Recent world events and new stories about folks trapped on roadways during extreme weather have many of us wondering how we will manage in the same situation.
If you have a car that runs on gas or diesel, you can run the engine until you’re out of fuel.
However, if you’re in an electric vehicle, your options in the event of extreme weather get smaller.
Leaving your electric vehicle running to keep you warm has a time limit. For example, in a Tesla, running the car at idle to stay warm will start to draw the battery down after just a couple of hours.
Additionally, when electric cars go into idle mode, you may lose interior and exterior lights.
If you are stuck on a roadway and need to stay visible to avoid getting hit in low visibility, you may need to override the idle mode to keep the lights on.
This will shorten the time your battery offers you to move down the road.
Range Considerations in Extreme Weather
A fully charged electric vehicle such as a Nissan Leaf will have more than 230 miles available when you get on the road.
If you live in cold areas of the country and have to leave your car in the cold either overnight or in a parking garage at work, be aware that your available mileage range can drop by up to 50 miles.
Idling to warm up your car was sometimes a necessary act back when engines had carburetors. Modern gasoline-powered engines have injectors and don’t need much warming up.
Electric cars have never needed a warm-up time. If you choose to warm up the car to make it more comfortable for yourself or your passengers, make sure you track the time the car spends idling and recalculate your expected mileage to allow for the limitations that cold weather creates.
In addition to the range limitations brought on by extreme cold, running your heat to warm up the inside of the car can create an extra drain on your battery availability.
Extreme heat can also limit the range that you can drive your electric car. If you do need to drive to work and home each day, try to keep your vehicle out of the sun to avoid heat build-up inside the car; this heat will require you to use more air conditioning to make the vehicle comfortable.
If your region has very high temperatures during the day, consider looking for a shaded parking spot for your electric vehicle to avoid the hassle of a limited driving range and the risk of damaging your battery.
If your commute is fairly short, your batter should be able to keep up, but this type of pressure can lead to damage over time.
Ways to Overcome Limited Battery Availability
In a gas-powered vehicle, using engine heat to warm the air that passes over passengers is not a drain on the fuel supply. However, an electric car doesn’t have this combustion heat to use up.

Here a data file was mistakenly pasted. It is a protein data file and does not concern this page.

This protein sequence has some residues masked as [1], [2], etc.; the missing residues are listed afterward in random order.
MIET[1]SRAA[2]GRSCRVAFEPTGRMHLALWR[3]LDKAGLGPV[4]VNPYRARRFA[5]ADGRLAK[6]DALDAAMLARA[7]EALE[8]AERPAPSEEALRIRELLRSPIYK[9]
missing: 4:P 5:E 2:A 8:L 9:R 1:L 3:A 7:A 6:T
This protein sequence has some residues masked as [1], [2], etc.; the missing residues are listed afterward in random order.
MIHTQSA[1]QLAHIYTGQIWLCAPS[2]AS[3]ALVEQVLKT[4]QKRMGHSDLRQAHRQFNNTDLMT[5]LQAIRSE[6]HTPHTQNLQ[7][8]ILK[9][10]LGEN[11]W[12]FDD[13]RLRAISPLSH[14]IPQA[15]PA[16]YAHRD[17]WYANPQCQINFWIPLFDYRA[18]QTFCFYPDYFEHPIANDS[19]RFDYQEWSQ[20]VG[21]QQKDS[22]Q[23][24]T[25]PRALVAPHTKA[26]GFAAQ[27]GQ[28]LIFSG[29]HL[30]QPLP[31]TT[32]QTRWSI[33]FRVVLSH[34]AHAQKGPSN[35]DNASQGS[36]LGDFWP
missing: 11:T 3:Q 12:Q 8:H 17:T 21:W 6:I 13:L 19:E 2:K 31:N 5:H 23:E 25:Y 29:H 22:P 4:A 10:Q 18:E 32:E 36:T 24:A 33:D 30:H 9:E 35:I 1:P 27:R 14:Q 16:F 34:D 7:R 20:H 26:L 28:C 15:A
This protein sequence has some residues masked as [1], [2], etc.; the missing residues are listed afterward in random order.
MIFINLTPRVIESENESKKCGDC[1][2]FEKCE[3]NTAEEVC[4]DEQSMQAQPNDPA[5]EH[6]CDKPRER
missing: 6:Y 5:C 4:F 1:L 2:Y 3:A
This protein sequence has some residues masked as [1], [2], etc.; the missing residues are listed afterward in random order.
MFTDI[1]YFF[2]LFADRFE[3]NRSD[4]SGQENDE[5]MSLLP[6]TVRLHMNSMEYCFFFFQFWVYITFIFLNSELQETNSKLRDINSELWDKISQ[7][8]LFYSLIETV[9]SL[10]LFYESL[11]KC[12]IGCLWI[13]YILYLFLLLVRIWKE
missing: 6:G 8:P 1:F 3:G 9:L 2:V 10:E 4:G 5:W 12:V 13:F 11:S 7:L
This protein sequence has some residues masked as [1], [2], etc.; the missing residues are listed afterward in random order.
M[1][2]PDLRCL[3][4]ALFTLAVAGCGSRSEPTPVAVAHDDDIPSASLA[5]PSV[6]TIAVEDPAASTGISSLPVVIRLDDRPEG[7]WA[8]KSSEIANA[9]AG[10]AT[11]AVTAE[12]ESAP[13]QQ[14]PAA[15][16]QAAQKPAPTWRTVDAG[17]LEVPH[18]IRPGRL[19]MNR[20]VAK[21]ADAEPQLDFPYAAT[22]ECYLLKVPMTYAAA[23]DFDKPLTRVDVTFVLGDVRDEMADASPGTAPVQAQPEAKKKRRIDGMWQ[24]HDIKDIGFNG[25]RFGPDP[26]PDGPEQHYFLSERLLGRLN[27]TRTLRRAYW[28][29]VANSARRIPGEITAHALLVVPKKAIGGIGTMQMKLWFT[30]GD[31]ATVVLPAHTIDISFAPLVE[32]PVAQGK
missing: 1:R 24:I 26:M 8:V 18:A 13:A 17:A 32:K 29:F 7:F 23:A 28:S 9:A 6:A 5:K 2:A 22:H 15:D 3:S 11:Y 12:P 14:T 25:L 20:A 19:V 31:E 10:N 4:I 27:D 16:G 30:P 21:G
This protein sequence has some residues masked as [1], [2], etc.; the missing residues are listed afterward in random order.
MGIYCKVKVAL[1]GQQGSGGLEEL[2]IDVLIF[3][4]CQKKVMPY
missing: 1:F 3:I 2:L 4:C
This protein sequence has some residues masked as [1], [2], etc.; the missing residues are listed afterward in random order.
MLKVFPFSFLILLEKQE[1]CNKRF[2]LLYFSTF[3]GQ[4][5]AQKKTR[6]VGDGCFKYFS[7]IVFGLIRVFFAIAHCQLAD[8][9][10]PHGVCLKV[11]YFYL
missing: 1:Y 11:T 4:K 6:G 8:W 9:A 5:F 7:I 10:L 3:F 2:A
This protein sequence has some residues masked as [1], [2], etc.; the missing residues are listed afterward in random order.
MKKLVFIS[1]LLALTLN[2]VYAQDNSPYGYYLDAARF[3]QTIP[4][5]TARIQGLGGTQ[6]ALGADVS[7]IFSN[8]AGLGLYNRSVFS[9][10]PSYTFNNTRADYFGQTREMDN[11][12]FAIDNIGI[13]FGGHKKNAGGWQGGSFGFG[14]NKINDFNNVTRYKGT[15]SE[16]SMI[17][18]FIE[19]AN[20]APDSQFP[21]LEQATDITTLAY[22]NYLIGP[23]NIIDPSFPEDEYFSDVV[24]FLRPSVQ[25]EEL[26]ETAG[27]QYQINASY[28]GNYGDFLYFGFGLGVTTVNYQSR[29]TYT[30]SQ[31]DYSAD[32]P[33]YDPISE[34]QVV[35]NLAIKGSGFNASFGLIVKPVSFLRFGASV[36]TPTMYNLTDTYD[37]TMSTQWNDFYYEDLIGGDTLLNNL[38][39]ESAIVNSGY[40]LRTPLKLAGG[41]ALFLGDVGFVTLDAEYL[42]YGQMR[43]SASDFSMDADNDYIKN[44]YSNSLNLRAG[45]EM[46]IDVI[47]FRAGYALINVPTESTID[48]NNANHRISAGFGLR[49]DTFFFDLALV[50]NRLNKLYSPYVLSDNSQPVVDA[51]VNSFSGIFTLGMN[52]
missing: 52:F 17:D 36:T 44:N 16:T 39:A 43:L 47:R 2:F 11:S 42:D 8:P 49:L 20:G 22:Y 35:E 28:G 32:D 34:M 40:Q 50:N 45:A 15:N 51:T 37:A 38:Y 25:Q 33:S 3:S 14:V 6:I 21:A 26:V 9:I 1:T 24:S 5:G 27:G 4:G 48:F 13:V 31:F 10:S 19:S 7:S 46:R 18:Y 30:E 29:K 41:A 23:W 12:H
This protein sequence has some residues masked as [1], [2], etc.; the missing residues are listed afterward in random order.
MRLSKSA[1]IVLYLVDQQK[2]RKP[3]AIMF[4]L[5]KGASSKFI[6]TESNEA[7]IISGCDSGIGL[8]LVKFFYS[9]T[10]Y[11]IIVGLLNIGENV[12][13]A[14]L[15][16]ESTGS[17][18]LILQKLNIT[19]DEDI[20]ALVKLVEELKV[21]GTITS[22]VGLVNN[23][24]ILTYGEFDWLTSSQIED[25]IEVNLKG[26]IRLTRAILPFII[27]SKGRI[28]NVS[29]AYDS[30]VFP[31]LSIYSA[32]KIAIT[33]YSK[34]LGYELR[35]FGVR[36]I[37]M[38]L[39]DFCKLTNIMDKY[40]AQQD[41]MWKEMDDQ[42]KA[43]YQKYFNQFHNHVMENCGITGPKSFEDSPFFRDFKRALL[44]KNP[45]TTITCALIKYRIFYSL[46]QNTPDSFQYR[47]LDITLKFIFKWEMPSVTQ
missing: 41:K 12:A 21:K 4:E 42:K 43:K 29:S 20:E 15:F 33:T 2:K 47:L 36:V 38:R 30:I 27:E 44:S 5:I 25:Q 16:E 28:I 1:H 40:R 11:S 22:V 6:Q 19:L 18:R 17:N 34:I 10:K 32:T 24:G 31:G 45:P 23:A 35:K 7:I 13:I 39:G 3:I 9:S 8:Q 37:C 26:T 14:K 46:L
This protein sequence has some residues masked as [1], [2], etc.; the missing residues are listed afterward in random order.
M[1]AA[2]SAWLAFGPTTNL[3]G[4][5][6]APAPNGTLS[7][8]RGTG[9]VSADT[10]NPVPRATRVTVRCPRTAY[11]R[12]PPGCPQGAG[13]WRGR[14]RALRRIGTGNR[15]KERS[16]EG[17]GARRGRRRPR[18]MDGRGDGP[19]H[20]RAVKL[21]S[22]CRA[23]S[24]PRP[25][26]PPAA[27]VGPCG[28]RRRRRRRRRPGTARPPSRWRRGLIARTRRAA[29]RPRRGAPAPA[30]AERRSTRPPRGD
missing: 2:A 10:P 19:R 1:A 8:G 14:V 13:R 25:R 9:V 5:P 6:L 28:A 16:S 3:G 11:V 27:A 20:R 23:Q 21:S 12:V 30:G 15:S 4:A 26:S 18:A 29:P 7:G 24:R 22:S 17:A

If you’re headed out for a fairly long drive and want to avoid damage to your batter and not suffer the cold, aim to heat the passengers without warming up the car. Dress warmly until your body heat contributes enough to make the car’s interior a bit more comfortable.
Pay attention to pulse points. Keep the following areas covered:
For those subjected to extreme polar vortex cold, make sure you layer before you leave the house.
Fleece fabric against the skin is an ideal way to trap heat close to your skin no matter how cold the air is around you.
If your range is extreme or your battery is low, you may be struggling to keep the defroster on enough to keep down moisture build-up on your windows.
Because extreme temps can also limit your travel range in high summer, you may need to change up when you drive.
For example, you may stay cooler by getting on the road early and wrap up your travels before the hottest part of the day impacts you.
If you must be out during the hottest part of the day, make sure you
- park in shade
- dress to stay cool inside the car
- stay hydrated
The electricity in your AC will keep up on your air conditioning needs. However, if you need a lot of range and lots of AC at idle, you may have to choose one or the other.
Your battery range will be limited during high heat. Running your AC at idle will draw down the battery even more.
The Optimum Temperature
To get the full range from your battery and not freeze or bake in your car’s interior, your car will prefer between 60 and 80 degrees Fahrenheit.
Your car will certainly function outside that range, but you’ll have access to more miles, more heat, and more AC if your car is functioning between 60 and 80 degrees.
Don’t Forget Your Starting Battery
It’s also a good idea to pay attention to your lead acid or starting battery. Cold weather can put a lot of stress on your starting battery and it may eventually lose the ability to hold a charge.
Once this goes, you generally need a new starting battery.
Hot weather can also kill a lead-acid battery. Most car starting batteries are sealed, but if they get hot enough they can dry out and lose the ability to regain their charge via the alternator.
It’s not uncommon to need a new starting battery every 2 summers in areas that have extreme heat in July and August.
A dead or dying starter battery will put pressure on your EV battery, especially during extreme temperatures. The first time your car starts slowly, go get the starting battery checked out.
It’s the same battery and technology as is found in a gas or diesel-powered vehicle and getting it replaced is generally not costly.
However, make sure you check your manual so the person who installs your battery doesn’t cause any challenges for your EV battery.